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PSOJ tackling family biz succession

Published:Wednesday | May 12, 2010 | 12:00 AM
Sandra Shirley, consultant and project manager for the Family Business programme.

To help secure the longevity of family businesses, the Private Sector Organisation of Jamaica (PSOJ) has secured financing of US$700,000 (J$62.3 million) to assist Jamaican-owned small and medium-sized enterprises to improve their competitiveness and viability beyond the first generation.

A study done four years ago by the University of the West Indies shows that many family businesses were not being passed on to the second generation, said Sandra Shirley, paid consultant and project manager of the Family Business programme.

Of the 3,000 family businesses in Jamaica, only 12 per cent were acquired by inheritance while 88 per cent were being run by present owners, the study found.

"This means that the businesses were not being passed on to the next generation," Shirley said.

"What happened to the other 88 per cent? Clearly, they went into demise. They didn't have any succession planning."

The FamBiz project is sponsored chiefly by the Inter-American Development Bank with a grant of US$526,000 (J$46.8 million), with the rest coming from local companies, including Scotiabank Jamaica, Development Bank of Jamaica and Pan Jamaican Investment Trust. Shirley said the project would be rolled out over the next two years in four components. The first, dubbed 'promotion and awareness', begins next week with six seminars planned for Kingston, Portmore, Mandeville, Montego Bay and Ocho Rios over the period May 18-21.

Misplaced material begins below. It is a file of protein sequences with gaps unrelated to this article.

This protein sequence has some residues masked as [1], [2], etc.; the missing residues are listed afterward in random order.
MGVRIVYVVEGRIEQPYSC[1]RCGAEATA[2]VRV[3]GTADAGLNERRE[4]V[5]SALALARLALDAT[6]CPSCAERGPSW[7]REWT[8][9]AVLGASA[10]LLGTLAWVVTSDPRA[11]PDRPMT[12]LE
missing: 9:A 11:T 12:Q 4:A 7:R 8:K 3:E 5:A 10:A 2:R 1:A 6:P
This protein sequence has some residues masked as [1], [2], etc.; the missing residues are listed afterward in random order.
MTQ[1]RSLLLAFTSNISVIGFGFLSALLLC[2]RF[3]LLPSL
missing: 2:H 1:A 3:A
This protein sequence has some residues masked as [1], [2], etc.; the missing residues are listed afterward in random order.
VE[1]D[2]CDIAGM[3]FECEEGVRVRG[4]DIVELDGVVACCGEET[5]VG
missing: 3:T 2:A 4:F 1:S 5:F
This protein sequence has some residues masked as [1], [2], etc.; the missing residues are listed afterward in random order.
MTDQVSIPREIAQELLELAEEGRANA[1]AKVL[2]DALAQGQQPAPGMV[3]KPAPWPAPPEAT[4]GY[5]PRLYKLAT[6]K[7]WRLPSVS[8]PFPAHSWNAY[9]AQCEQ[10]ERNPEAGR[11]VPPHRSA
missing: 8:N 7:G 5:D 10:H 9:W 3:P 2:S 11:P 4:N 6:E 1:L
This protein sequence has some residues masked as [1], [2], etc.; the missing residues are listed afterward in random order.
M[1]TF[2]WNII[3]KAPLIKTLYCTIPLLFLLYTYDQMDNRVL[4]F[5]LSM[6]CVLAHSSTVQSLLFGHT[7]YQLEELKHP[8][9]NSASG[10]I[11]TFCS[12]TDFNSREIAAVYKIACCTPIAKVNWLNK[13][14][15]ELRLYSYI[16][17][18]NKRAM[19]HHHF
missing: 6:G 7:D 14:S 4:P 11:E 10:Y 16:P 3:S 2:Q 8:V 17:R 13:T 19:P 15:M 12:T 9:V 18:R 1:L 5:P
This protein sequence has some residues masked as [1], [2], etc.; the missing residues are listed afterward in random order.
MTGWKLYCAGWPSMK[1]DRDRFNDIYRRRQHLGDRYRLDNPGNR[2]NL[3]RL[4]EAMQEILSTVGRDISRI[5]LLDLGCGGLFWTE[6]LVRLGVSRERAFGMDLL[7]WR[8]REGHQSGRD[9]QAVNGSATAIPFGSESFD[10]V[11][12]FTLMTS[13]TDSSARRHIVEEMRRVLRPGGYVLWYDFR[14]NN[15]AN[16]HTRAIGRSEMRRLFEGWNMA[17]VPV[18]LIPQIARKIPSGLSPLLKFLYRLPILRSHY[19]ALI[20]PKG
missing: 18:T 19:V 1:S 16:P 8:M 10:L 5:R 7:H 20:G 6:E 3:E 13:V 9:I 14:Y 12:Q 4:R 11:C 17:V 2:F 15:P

The PSOJ has hired EduNova Cooperative Limited of Nova Scotia, Canada to deliver component 1 of the project, with family business expert Dr Robert Blunden of Dalhousie University and Pernulle Fischer-Bouler at Kisserup International Trade Roots Incorporation to conduct the training sessions.

At the end of the sessions, 30 family businesses will be selected to receive technical assistance - the second component of the project — to strengthen operations and position them for external funding, including potential listing on the JSE Junior Stock Exchange.

To qualify for selection, said Shirley, the firms: ideally have to be registered and in operation for at least two years; have an annual turnover of US$3 million - which at current spot prices is equivalent to J$267 million; have no more than three different families involved in the ownership and or operation of the business, and employ no more than 100 persons.

She said the businesses should have communications capacity for access to electronic mail, telephone and/or fax to maintain contact. The selected participating businesses will be asked to contribute at least J$3,000 per participant.